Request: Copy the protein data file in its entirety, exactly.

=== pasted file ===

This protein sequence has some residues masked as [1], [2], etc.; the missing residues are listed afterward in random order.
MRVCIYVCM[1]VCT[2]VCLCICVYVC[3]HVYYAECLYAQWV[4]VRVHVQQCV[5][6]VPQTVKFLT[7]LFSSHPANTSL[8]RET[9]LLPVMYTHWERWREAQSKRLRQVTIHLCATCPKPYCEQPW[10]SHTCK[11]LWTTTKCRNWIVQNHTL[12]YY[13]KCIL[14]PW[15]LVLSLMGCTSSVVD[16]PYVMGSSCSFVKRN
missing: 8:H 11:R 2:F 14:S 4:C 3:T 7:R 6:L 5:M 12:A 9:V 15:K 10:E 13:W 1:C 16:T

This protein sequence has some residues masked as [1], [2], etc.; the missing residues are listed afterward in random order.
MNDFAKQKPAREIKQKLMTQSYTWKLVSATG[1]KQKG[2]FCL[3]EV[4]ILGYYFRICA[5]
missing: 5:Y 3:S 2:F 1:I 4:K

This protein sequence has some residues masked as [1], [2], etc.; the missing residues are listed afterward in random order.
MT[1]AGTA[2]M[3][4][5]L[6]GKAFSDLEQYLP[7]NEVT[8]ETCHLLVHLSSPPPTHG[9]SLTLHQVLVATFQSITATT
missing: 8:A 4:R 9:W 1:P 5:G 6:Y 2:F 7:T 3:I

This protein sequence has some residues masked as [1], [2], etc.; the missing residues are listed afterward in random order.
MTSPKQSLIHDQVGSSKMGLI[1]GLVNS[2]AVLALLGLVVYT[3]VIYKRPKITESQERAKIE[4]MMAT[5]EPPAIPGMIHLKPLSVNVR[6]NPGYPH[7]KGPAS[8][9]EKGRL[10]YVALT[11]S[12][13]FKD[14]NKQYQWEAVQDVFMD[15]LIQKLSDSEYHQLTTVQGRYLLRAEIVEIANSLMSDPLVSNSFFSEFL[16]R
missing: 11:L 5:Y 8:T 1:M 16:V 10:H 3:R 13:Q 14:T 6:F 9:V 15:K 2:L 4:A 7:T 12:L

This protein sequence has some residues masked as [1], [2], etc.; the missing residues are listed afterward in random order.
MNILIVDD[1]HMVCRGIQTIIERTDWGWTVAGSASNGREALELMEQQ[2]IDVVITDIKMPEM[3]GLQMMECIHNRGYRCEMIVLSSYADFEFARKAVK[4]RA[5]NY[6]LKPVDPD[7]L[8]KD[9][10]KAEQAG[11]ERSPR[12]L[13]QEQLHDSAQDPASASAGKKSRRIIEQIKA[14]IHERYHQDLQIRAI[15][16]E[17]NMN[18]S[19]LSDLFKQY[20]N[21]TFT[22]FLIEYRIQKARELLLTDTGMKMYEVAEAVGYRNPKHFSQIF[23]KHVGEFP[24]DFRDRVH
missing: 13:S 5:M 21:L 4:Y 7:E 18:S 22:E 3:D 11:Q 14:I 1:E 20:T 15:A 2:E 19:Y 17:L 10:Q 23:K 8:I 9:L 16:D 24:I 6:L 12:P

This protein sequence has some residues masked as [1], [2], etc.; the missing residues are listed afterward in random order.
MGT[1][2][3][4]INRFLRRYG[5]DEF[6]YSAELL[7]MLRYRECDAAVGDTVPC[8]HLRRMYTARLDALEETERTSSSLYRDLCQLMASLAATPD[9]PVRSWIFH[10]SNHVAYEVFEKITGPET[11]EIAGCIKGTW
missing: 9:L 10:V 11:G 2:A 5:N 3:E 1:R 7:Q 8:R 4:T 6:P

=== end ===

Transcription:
This protein sequence has some residues masked as [1], [2], etc.; the missing residues are listed afterward in random order.
MRVCIYVCM[1]VCT[2]VCLCICVYVC[3]HVYYAECLYAQWV[4]VRVHVQQCV[5][6]VPQTVKFLT[7]LFSSHPANTSL[8]RET[9]LLPVMYTHWERWREAQSKRLRQVTIHLCATCPKPYCEQPW[10]SHTCK[11]LWTTTKCRNWIVQNHTL[12]YY[13]KCIL[14]PW[15]LVLSLMGCTSSVVD[16]PYVMGSSCSFVKRN
missing: 8:H 11:R 2:F 14:S 4:C 3:T 7:R 6:L 5:M 12:A 9:V 15:K 10:E 13:W 1:C 16:T

This protein sequence has some residues masked as [1], [2], etc.; the missing residues are listed afterward in random order.
MNDFAKQKPAREIKQKLMTQSYTWKLVSATG[1]KQKG[2]FCL[3]EV[4]ILGYYFRICA[5]
missing: 5:Y 3:S 2:F 1:I 4:K

This protein sequence has some residues masked as [1], [2], etc.; the missing residues are listed afterward in random order.
MT[1]AGTA[2]M[3][4][5]L[6]GKAFSDLEQYLP[7]NEVT[8]ETCHLLVHLSSPPPTHG[9]SLTLHQVLVATFQSITATT
missing: 8:A 4:R 9:W 1:P 5:G 6:Y 2:F 7:T 3:I

This protein sequence has some residues masked as [1], [2], etc.; the missing residues are listed afterward in random order.
MTSPKQSLIHDQVGSSKMGLI[1]GLVNS[2]AVLALLGLVVYT[3]VIYKRPKITESQERAKIE[4]MMAT[5]EPPAIPGMIHLKPLSVNVR[6]NPGYPH[7]KGPAS[8][9]EKGRL[10]YVALT[11]S[12][13]FKD[14]NKQYQWEAVQDVFMD[15]LIQKLSDSEYHQLTTVQGRYLLRAEIVEIANSLMSDPLVSNSFFSEFL[16]R
missing: 11:L 5:Y 8:T 1:M 16:V 10:H 3:R 13:Q 14:T 6:F 9:V 15:K 2:L 4:A 7:T 12:L

This protein sequence has some residues masked as [1], [2], etc.; the missing residues are listed afterward in random order.
MNILIVDD[1]HMVCRGIQTIIERTDWGWTVAGSASNGREALELMEQQ[2]IDVVITDIKMPEM[3]GLQMMECIHNRGYRCEMIVLSSYADFEFARKAVK[4]RA[5]NY[6]LKPVDPD[7]L[8]KD[9][10]KAEQAG[11]ERSPR[12]L[13]QEQLHDSAQDPASASAGKKSRRIIEQIKA[14]IHERYHQDLQIRAI[15][16]E[17]NMN[18]S[19]LSDLFKQY[20]N[21]TFT[22]FLIEYRIQKARELLLTDTGMKMYEVAEAVGYRNPKHFSQIF[23]KHVGEFP[24]DFRDRVH
missing: 13:S 5:M 21:L 4:Y 7:E 18:S 22:E 3:D 11:Q 14:I 1:E 20:T 15:A 2:E 19:Y 17:L 10:Q 23:K 8:I 9:L 16:D 24:I 6:L 12:P

This protein sequence has some residues masked as [1], [2], etc.; the missing residues are listed afterward in random order.
MGT[1][2][3][4]INRFLRRYG[5]DEF[6]YSAELL[7]MLRYRECDAAVGDTVPC[8]HLRRMYTARLDALEETERTSSSLYRDLCQLMASLAATPD[9]PVRSWIFH[10]SNHVAYEVFEKITGPET[11]EIAGCIKGTW
missing: 9:L 10:V 11:G 2:A 5:N 3:E 1:R 7:Q 8:R 4:T 6:P